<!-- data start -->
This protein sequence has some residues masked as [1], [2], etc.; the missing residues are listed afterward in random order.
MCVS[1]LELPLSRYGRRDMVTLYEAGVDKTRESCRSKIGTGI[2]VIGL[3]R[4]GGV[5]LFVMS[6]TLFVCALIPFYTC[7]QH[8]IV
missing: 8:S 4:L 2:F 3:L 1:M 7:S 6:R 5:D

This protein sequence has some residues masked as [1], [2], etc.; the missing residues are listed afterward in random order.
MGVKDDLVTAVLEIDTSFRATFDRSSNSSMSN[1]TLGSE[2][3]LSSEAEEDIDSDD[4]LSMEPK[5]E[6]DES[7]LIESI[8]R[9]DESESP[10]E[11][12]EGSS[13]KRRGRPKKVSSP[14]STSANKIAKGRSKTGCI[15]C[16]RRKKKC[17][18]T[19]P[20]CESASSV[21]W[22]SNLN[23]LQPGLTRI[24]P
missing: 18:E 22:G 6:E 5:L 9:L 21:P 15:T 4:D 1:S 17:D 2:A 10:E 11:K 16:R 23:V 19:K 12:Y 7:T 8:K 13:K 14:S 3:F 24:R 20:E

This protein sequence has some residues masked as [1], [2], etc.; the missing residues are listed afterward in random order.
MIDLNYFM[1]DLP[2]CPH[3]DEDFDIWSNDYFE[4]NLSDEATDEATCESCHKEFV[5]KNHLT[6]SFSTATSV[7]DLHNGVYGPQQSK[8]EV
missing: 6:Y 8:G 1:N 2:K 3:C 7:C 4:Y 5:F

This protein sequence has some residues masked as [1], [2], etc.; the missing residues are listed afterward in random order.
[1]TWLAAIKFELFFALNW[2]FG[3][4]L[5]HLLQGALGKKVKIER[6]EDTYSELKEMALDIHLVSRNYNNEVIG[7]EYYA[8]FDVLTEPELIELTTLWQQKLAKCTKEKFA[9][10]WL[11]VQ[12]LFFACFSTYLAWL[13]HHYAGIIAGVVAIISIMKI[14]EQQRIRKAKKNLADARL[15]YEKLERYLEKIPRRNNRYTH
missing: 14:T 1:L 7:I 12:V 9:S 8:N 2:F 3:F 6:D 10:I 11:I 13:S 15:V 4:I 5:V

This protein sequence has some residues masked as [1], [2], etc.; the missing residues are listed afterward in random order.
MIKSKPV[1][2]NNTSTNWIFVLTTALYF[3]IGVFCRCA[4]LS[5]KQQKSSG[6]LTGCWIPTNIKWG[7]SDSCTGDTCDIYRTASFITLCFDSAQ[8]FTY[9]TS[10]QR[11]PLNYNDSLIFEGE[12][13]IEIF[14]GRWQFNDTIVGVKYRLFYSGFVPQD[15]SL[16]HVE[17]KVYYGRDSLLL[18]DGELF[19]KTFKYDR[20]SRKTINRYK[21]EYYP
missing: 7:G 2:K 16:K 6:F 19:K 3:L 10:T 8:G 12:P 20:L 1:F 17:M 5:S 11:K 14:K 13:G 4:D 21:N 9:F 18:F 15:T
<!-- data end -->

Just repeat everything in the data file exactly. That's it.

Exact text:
This protein sequence has some residues masked as [1], [2], etc.; the missing residues are listed afterward in random order.
MCVS[1]LELPLSRYGRRDMVTLYEAGVDKTRESCRSKIGTGI[2]VIGL[3]R[4]GGV[5]LFVMS[6]TLFVCALIPFYTC[7]QH[8]IV
missing: 8:S 4:L 2:F 3:L 1:M 7:S 6:R 5:D

This protein sequence has some residues masked as [1], [2], etc.; the missing residues are listed afterward in random order.
MGVKDDLVTAVLEIDTSFRATFDRSSNSSMSN[1]TLGSE[2][3]LSSEAEEDIDSDD[4]LSMEPK[5]E[6]DES[7]LIESI[8]R[9]DESESP[10]E[11][12]EGSS[13]KRRGRPKKVSSP[14]STSANKIAKGRSKTGCI[15]C[16]RRKKKC[17][18]T[19]P[20]CESASSV[21]W[22]SNLN[23]LQPGLTRI[24]P
missing: 18:E 22:G 6:E 5:L 9:L 21:P 15:T 4:D 1:S 17:D 2:A 10:E 11:K 16:R 23:V 19:K 12:Y 7:T 8:K 13:K 14:S 3:F 24:R 20:E

This protein sequence has some residues masked as [1], [2], etc.; the missing residues are listed afterward in random order.
MIDLNYFM[1]DLP[2]CPH[3]DEDFDIWSNDYFE[4]NLSDEATDEATCESCHKEFV[5]KNHLT[6]SFSTATSV[7]DLHNGVYGPQQSK[8]EV
missing: 6:Y 8:G 1:N 2:K 3:C 7:C 4:Y 5:F

This protein sequence has some residues masked as [1], [2], etc.; the missing residues are listed afterward in random order.
[1]TWLAAIKFELFFALNW[2]FG[3][4]L[5]HLLQGALGKKVKIER[6]EDTYSELKEMALDIHLVSRNYNNEVIG[7]EYYA[8]FDVLTEPELIELTTLWQQKLAKCTKEKFA[9][10]WL[11]VQ[12]LFFACFSTYLAWL[13]HHYAGIIAGVVAIISIMKI[14]EQQRIRKAKKNLADARL[15]YEKLERYLEKIPRRNNRYTH
missing: 14:T 1:L 7:I 12:V 9:S 8:N 2:F 3:F 6:D 10:I 11:I 13:S 15:V 4:I 5:V

This protein sequence has some residues masked as [1], [2], etc.; the missing residues are listed afterward in random order.
MIKSKPV[1][2]NNTSTNWIFVLTTALYF[3]IGVFCRCA[4]LS[5]KQQKSSG[6]LTGCWIPTNIKWG[7]SDSCTGDTCDIYRTASFITLCFDSAQ[8]FTY[9]TS[10]QR[11]PLNYNDSLIFEGE[12][13]IEIF[14]GRWQFNDTIVGVKYRLFYSGFVPQD[15]SL[16]HVE[17]KVYYGRDSLLL[18]DGELF[19]KTFKYDR[20]SRKTINRYK[21]EYYP
missing: 7:G 2:K 16:K 6:F 19:K 3:L 10:T 8:G 12:P 20:L 1:F 17:M 5:S 11:K 14:K 13:G 4:D 21:N 9:F 18:F 15:T